[Smt-talk] Theorists and Scientists

Ninov, Dimitar N dn16 at txstate.edu
Sun Jul 8 23:10:53 PDT 2012

Dear List,

I agree completely with Professor Froom who wrote: "For these reasons, it is disheartening for me to see a job posting restricted to Ph.D.s in theory when the theory teaching responsibilities will be undergraduate." 

This discrimination is due to different factors, the most important one being the undeservedly high self esteem that some search committee members have developed and, therefore, their looking down at composers and other musicians skilled in theory. When those members understand once and for all that theory is about being able to do things in music, they will become more humble and respectful to the profession of a music theorist.

Finally, about anyone who allegedly harbored resentment to music theorists. I think there is no such person on the list. I personally consider myself no less a music theorist than anyone who has a Ph. D in the field. ( I have a DMA in composition and an MM in theory). The degree does not matter so much. It is the projection, which certainly has much to do with musical skills and creativity. The musicological-historical projection and the "big knowledge on paper" is not enough to create a great theorist. Musical endowment and consistent practical work with the very tools of theory is indispensable.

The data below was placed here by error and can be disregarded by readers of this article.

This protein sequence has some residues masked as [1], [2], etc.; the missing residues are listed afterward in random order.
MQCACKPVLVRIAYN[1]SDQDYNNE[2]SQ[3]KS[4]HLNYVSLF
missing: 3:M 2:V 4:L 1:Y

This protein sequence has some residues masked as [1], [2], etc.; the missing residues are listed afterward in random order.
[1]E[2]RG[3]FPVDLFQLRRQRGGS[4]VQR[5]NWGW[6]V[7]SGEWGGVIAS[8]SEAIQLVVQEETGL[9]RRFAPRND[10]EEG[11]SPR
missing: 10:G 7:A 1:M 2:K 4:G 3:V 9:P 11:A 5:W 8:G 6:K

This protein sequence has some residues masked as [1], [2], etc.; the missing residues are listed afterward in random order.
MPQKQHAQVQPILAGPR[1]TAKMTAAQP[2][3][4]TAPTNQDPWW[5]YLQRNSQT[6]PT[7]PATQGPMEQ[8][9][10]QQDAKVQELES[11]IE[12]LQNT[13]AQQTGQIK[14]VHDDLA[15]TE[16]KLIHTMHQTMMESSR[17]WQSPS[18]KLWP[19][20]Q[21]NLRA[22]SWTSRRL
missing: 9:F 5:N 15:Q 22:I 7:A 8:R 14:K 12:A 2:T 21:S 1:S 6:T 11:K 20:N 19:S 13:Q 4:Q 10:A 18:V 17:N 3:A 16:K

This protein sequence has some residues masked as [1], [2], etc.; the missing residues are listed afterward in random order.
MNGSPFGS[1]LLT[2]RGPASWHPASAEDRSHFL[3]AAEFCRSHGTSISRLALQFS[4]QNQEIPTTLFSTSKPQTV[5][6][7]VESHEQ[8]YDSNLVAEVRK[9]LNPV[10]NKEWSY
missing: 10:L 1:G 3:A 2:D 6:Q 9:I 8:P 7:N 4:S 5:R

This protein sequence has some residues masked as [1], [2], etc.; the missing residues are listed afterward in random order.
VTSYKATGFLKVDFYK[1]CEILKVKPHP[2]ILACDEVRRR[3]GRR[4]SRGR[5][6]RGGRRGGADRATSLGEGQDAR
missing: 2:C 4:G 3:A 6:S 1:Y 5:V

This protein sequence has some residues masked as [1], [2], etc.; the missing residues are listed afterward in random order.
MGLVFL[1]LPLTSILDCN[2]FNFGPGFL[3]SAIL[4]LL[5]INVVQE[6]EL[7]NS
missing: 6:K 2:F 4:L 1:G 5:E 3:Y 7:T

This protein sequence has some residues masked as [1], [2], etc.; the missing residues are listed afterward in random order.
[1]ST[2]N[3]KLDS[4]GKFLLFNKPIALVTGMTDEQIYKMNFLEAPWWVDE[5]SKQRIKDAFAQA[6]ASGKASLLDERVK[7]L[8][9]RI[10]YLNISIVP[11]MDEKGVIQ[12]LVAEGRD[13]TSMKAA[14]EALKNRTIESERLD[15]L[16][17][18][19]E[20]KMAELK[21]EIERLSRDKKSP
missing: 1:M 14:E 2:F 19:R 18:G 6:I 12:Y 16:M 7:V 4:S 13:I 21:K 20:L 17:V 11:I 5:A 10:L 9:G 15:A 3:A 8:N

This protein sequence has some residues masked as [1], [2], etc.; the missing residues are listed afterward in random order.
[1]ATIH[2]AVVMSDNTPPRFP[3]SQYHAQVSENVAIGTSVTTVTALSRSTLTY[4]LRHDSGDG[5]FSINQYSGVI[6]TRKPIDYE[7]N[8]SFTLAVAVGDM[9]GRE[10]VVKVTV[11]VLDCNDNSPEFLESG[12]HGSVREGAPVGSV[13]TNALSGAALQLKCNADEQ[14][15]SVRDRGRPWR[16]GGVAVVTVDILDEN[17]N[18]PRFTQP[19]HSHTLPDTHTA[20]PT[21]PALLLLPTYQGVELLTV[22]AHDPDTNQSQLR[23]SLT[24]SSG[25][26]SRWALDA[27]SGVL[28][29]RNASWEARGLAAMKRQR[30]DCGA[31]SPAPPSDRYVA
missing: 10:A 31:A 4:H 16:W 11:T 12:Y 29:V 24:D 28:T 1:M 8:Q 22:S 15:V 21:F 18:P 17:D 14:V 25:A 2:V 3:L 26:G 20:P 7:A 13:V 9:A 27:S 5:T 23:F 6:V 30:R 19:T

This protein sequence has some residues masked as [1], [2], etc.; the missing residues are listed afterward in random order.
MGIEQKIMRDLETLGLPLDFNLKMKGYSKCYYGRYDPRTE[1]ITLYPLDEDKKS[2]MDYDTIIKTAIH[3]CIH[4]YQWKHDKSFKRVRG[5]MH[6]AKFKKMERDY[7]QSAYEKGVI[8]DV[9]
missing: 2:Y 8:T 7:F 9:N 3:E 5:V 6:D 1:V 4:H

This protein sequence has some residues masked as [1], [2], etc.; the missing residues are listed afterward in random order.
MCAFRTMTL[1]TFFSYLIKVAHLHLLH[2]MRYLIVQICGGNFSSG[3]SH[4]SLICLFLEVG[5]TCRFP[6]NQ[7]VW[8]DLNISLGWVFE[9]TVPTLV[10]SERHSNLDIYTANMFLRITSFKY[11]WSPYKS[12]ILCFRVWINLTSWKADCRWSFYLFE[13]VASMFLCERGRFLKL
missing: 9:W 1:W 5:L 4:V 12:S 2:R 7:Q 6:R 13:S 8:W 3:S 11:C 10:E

I have encountered with a pleasant surprise many theorists who can play piano well and can harmonize melodies. I never asked whether they were composers or theorists by degree. They were genuine music theorists and teachers in my eyes. Therefore, the real meaning of the talk is not about "composers versus theorists" but about "genuine theorists versus pure theorists".

However, there are many others who never use the piano, and have no clue to the craft of harmonization or counterpoint. This category of people I call "pure theorists". Since they cannot sell what they do not have, they can only teach speculative, verbal theory and the skills to write a paper. As a result, a great number of undergraduate and graduate students graduate "naked" in theory - they become just like their teachers - good writers about music with poor practical skills in theory.

I hope I managed to clarify my point. I will refrain from further commenting for a while.

Best regards,


Dr. Dimitar Ninov, Lecturer
School of Music
Texas State University
601 University Drive
San Marcos, Texas 78666

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